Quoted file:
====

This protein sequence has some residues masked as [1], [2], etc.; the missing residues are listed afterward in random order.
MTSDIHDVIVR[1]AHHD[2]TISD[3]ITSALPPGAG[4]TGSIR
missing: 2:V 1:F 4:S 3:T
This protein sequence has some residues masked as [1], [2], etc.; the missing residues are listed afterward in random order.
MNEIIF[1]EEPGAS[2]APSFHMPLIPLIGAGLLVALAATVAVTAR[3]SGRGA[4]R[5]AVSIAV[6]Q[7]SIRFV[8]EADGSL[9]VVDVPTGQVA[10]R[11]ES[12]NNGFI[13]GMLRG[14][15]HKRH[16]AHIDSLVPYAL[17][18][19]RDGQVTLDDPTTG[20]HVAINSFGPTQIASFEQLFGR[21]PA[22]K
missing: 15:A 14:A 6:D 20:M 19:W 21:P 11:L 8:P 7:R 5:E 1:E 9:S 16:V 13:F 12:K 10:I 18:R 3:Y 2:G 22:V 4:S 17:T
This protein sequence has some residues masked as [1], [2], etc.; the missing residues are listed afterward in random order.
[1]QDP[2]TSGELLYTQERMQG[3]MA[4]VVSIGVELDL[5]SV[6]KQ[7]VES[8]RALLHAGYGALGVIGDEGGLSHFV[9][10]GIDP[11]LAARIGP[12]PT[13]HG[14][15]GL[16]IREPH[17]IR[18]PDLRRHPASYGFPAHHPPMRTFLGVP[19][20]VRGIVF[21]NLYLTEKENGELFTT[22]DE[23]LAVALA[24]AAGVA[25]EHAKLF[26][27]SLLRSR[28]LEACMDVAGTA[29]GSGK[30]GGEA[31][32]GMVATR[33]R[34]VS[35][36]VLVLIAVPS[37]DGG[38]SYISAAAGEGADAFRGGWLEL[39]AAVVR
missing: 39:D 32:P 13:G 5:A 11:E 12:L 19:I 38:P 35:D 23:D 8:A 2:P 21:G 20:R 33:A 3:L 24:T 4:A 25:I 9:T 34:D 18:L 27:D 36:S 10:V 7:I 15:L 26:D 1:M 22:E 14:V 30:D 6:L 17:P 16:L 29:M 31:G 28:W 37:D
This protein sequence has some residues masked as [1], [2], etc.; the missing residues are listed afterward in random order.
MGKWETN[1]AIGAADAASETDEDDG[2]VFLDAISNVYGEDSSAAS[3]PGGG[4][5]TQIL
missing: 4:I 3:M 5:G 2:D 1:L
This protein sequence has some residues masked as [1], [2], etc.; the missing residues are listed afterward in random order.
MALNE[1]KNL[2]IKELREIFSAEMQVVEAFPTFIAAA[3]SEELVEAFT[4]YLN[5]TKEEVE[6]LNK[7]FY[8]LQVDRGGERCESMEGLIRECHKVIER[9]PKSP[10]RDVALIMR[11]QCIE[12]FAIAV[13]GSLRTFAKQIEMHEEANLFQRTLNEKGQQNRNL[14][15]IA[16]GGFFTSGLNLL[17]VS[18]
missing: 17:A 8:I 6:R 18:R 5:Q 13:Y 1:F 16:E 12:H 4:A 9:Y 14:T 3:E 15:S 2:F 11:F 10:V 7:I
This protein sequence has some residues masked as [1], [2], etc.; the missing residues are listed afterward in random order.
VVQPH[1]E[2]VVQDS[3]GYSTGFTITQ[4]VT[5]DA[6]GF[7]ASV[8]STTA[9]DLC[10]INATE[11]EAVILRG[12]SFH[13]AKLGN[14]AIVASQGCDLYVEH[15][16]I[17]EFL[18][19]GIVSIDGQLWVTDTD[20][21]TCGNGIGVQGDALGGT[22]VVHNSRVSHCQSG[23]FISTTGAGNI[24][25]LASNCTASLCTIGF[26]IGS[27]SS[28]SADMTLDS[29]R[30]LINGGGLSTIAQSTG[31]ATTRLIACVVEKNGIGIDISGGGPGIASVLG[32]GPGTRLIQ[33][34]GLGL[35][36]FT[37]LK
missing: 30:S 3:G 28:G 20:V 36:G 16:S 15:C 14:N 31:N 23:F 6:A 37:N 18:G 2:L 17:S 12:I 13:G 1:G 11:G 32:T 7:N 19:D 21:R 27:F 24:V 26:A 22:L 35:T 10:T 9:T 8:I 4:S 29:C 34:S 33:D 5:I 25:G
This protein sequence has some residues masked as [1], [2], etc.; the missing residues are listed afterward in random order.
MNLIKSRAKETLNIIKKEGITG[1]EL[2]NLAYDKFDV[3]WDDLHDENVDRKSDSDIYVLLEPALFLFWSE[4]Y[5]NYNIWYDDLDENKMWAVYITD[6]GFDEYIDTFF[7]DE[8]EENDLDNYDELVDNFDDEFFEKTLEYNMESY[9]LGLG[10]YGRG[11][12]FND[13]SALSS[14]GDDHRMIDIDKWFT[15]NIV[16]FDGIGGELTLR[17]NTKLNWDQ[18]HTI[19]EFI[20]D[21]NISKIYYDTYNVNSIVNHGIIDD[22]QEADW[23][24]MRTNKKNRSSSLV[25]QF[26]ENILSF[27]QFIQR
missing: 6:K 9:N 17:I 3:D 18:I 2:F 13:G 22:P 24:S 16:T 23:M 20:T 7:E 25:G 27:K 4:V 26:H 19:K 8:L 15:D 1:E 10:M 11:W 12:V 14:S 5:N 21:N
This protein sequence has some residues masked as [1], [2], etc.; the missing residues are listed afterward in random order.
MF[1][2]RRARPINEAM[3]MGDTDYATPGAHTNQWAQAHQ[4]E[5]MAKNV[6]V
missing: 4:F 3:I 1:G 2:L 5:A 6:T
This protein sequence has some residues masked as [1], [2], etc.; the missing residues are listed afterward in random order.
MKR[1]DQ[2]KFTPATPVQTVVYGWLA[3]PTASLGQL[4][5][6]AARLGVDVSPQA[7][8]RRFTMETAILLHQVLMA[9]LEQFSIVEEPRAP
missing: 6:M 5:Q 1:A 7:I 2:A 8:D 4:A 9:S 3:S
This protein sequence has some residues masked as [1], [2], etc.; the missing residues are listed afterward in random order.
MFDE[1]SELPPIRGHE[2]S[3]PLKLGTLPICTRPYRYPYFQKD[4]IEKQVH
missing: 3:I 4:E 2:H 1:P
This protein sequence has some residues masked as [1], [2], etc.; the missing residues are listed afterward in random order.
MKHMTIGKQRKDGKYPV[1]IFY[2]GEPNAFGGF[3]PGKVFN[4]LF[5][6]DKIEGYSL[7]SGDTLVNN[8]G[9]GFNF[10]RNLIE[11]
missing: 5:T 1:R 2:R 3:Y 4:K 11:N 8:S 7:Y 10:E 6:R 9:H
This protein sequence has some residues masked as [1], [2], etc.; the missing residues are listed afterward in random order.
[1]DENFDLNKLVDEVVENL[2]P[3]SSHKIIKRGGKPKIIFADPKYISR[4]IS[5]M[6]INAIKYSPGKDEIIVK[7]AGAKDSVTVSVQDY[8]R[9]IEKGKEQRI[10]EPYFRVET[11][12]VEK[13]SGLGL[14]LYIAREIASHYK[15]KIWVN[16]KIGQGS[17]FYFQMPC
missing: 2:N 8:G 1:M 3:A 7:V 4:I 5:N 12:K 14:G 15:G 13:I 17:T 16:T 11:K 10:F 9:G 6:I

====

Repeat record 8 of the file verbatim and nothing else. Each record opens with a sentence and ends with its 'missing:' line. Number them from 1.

This protein sequence has some residues masked as [1], [2], etc.; the missing residues are listed afterward in random order.
MF[1][2]RRARPINEAM[3]MGDTDYATPGAHTNQWAQAHQ[4]E[5]MAKNV[6]V
missing: 4:F 3:I 1:G 2:L 5:A 6:T